In today’s episode, you’ll how to tell if you trading strategy works, or not.
So listen to it right away…
Hey, hey, what’s up my friend?
In today’s episode, I want to discuss, how to tell if a trading strategy works or not.
Because I’m sure you had these thoughts in your mind at one point or another:
“Man, does this trading strategy really work? It looks good, but what if I trade it then there’s a series of losses? How do I know if it’s a drawdown or whether it works or not?”
There are a few things I look for in a trading strategy.
And the most important thing is…
1. A trading strategy must be backed by logic
Any trading strategy or system must have some logic behind it.
Take for example, trend-following. What’s the logic behind it? The idea is that you’re trading many markets. And markets trend over time.
Why do markets trend? It’s because of greed and fear. When traders and investors are greedy, the market goes up high over time. When markets are in a recession, when a market’s collapse, there is fear. People will sell and that creates a downtrend.
So market trends over time either uptrend or downtrend. And as a trend follower, we don’t predict. We simply hop on the move:
- If the market breaks up higher, we look to buy and ride the uptrend for as long as possible
- If the market breaks down, we look to short and ride the downtrend for as long as possible
This is why trend-following works. There’s a sound logic behind it.
2. A trading strategy must be backtested
Once you have a logic behind the trading strategy, you’ll have to find out whether the strategy works, based on the historical data.
You can just backtest a simple trend following system and see how it fares over the last 10, 20 years.
If the backtest results work, then there’s a good chance that it could work in the future.
It’s important when doing this type of backtesting, that your system is robust. Let me give you an example.
Let’s say you backtested a trading system or a trend following system and you trade:
- The breakout of the 200-day high
- Across 50 markets
- 5 ATR trailing stop loss
And let’s say that makes money.
However, if you change a parameter let’s say from 200-day break out to 150-day breakout and you realized that trading system loses money in the long run, then you have to be careful – because it tells you that the system is not robust.
So when I trade a system, it has to be robust.
For example, a trend following system that I trade follows the breakout of the 200-day highs. I can change the parameter to 220-day high, 179-day high, it doesn’t matter.
The system in the long run will still make money because it’s robust. It does not have many rules, it’s not being over-optimized. And that’s why it’s pretty darn difficult to break the system down when it’s based by logic – it’s something that you know clearly works.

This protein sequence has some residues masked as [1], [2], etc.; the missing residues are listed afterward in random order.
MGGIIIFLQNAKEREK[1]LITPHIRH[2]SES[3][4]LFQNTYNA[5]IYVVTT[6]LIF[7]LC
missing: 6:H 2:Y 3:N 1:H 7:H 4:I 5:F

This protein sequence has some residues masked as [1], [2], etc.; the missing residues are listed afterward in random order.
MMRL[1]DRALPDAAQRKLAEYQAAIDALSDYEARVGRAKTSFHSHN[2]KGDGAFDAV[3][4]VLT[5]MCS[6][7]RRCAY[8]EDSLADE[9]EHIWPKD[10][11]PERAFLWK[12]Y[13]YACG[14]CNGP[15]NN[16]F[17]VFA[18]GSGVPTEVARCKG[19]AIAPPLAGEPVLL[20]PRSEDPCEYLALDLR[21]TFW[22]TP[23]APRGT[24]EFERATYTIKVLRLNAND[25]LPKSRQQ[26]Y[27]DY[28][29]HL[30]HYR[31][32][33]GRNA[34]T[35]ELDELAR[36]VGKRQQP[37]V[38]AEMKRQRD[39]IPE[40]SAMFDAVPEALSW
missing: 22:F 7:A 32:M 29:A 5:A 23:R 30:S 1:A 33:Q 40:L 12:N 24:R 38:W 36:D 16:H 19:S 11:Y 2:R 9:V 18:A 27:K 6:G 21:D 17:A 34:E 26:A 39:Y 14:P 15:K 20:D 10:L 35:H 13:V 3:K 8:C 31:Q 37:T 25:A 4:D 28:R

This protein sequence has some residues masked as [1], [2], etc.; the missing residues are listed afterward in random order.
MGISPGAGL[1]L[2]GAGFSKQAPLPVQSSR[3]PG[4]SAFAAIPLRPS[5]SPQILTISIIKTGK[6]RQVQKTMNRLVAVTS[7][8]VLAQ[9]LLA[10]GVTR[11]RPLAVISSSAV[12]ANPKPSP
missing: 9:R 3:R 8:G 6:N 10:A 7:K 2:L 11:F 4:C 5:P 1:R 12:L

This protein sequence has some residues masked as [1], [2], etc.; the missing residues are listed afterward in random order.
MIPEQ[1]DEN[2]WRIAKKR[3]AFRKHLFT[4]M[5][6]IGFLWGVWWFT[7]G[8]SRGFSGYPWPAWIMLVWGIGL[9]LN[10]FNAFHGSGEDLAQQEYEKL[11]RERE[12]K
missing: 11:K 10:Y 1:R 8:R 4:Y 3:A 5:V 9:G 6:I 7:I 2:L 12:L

And this brings me to the third point:
3. A trading strategy’s likelihood of breaking down
What’s the likelihood of the trading strategy breaking down?
When will a trend following system not make money? Well, when there are no trends out there when a market is in a range.
But ask yourself, over the last 10, 15, 20 years, has any market remain in a range forever? Very unlikely. The market is always trending.
When there is a deviation from its value, the market will trend.
When there are fear and panic, the market will trend.
So ask yourself, what is the likelihood of the strategy breaking down? This ties back to the robustness aspect that I spoke about earlier. If you adjust certain parameters, will the strategy break down or will it still hold up?
For example, you can adjust the breakout parameters instead of trading the 200-day breakout, you can trade maybe 181-day breakout and see how does it work?
Instead of having a 5 ATR trailing stop loss, you have 7 ATR trailing stop loss. How does it work?
Instead of trading 50 markets, you have 60 markets. How does it work?
If after adjusting all these parameters and the strategy still makes money in the long run, this tells you that you’re onto something.
This is something that you would have confident trading in the future because it’s a system or a strategy that’s pretty hard to break.
So these are the few things I look for, to tell whether a trading strategy works or not:
- It has to be based on logic to explain why this system should work.
- I would like to do a backtest on it to find out how it has fared over time. If you can’t do a backtest or if you’re a discretionary trader, then you can go with a forward test approach.
- What is the likelihood of the system breaking down? And what is the robustness of the system? If you adjusted the parameters, will the system still hold? Will it still make money?
So that’s it, I’ve come towards the end of today’s episode and I’ll talk to you soon.